The COPD Primer begins with an examination of what COPD is; it is really a syndrome, a constellation of historical features and clinical, physiologic, and radiographic findings. However, those elements come together in many different ways to create multiple different COPD phenotypes that are only now being recognized and used to define specific management strategies. COPD research has progressed beyond the simple classification of “blue bloaters” and “pink puffers.” Next, the epidemiology and economic consequences of COPD are reviewed. Bill Eschenbacher presents an approach to the patient with respiratory symptoms with detailed discussions of pulmonary function testing and how airflow limitation/obstruction is identified by spirometry and the use of lung imaging to identify individuals with COPD. Michael Borchers and Gregory Motz summarize current evidence implicating genetics, proteolytic imbalance, oxidative stress, inflammation, occupational and environmental exposures, and innate and adaptive immune function in the pathogenesis of COPD and the implication of these findings to future treatments. The single most important intervention in the prevention and treatment of COPD is smoking cessation. Shari Altum, Katherine Butler, and Rachel Juran present a practical approach to smoking cessation utilizing motivational interviewing in combination with pharmacologic interventions. Then, they expand upon these concepts to provide practitioners with convenient, realistic suggestions to encourage patient self-management in all aspects of COPD care and overall health. Ahsan Zafar reviews the natural history, recently described COPD phenotypes, and gender differences that clearly illustrate the broad spectrum of disease that comprises the term, COPD. The cover illustration highlights Dr. Zafar’s creative and artistic talents. The extensive nonpulmonary aspects of COPD are reviewed by Ralph Panos in an examination of COPD’s multi-organ manifestations. Next, the effect of COPD on sleep and the overlap syndrome, the concurrence of COPD and obstructive sleep apnea, and its consequences are presented. Jean Elwing examines the effect of COPD on the pulmonary vasculature with a detailed discussion of the evaluation and management of pulmonary hypertension associated with COPD. COPD’s effects on psychosocial functioning and familial interactions are presented by Mary Panos and Ralph Panos.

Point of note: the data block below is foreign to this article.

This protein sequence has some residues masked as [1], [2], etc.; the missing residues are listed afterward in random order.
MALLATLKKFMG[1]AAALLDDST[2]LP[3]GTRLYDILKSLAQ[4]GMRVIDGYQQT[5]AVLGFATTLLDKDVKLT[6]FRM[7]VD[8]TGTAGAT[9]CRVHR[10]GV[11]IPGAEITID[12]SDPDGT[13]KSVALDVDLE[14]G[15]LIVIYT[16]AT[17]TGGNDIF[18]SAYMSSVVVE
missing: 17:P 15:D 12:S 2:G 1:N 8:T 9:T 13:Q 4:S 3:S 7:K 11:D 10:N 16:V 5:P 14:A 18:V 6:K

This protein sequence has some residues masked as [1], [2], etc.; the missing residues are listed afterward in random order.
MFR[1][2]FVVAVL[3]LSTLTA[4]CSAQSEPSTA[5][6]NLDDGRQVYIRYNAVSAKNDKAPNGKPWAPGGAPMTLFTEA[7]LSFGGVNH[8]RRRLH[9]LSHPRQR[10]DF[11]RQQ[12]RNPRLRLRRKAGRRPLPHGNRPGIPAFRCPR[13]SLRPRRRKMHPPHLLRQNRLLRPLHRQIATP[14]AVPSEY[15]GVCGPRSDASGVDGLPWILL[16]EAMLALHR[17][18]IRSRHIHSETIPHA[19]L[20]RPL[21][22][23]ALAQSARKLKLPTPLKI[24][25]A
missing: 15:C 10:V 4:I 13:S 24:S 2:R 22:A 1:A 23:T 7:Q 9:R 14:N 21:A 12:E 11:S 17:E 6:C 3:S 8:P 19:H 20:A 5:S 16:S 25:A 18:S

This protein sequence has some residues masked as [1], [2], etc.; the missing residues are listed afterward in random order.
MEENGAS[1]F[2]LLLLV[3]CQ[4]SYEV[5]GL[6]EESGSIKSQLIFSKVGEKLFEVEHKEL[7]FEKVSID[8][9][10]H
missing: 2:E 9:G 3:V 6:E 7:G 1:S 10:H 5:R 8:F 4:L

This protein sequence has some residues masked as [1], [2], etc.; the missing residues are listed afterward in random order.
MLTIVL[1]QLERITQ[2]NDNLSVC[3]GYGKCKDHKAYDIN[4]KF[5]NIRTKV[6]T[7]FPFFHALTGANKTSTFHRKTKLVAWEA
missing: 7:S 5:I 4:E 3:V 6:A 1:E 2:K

Updating search results...
Only Sharing PermittedCC BY-NC-ND